UNC-Chapel Hill Conference Explores Roots and Experience Of Black Canadians
CHAPEL HILL, N.C.
Some folks are under the misperception that Canada’s Black population consists largely of descendents of escaped African American slaves, that Canada never had slavery, and that the country is devoid of racism. Not so, said experts at a recent conference here aimed to overturn these and other myths about Black life north of the U.S. border.
Sponsored by the University of North Carolina-Chapel Hill’s Institute of African American Research, the free public conference, entitled “Engaging North America: Illuminating Black Canada,” featured films, lectures and a jazz concert, all designed to shed new light on the history and experiences of Black Canadians.
According to one presenter, Canada’s Black population is largely urban, with more than 240,000 living in Toronto and another 101,000 living in Montreal. Together, these urban dwellers comprise roughly 67 percent of the total African-Canadian population. The country also is home to more than 15,000 Blacks living in rural enclaves such as southwestern Ontario, Alberta and Saskatchewan.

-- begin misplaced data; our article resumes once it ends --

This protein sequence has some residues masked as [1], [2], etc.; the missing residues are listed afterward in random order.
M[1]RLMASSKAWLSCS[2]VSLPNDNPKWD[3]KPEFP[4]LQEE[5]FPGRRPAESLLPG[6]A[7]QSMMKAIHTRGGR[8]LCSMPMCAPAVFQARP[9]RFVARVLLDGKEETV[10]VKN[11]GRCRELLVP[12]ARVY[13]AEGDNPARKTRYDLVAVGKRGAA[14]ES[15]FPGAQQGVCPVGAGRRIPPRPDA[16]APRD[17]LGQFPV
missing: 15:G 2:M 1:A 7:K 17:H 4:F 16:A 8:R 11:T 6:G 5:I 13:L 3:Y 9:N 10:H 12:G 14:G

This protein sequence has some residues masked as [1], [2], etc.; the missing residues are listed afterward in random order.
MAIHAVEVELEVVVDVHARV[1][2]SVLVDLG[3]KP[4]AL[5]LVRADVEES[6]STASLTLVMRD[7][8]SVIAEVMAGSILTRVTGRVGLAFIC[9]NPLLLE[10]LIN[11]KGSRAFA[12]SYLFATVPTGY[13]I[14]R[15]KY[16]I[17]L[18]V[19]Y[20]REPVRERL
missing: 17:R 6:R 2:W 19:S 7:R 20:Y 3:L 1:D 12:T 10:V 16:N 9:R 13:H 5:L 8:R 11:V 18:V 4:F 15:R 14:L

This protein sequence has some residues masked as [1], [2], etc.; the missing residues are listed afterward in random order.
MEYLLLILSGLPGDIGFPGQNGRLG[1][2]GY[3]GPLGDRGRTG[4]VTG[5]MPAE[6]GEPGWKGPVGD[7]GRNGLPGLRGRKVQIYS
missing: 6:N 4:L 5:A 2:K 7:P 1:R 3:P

“This area of research and community of peoples has long been overlooked,” said Dr. William A. Darity Jr., a UNC professor of economics and sociology. “This conference represents an exciting cultural bridge linking communities of people often thought of as disparate, but who are actually part of the same fabric of continental American history.”
The modestly attended conference featured presentations by Esmeralda Thornhill, a law professor at the Dalhoise School of Law in Halifax, Nova Scotia; Canadian poet and scholar George Elliott Clark; and a concert by the Joe Sealy Quartet of Canada. Two films by Nova Scotia filmmaker Sylvia Hamilton were also featured: “Speak It (From the Heart of Nova Scotia)” and “Black Mother, Black Daughter.”
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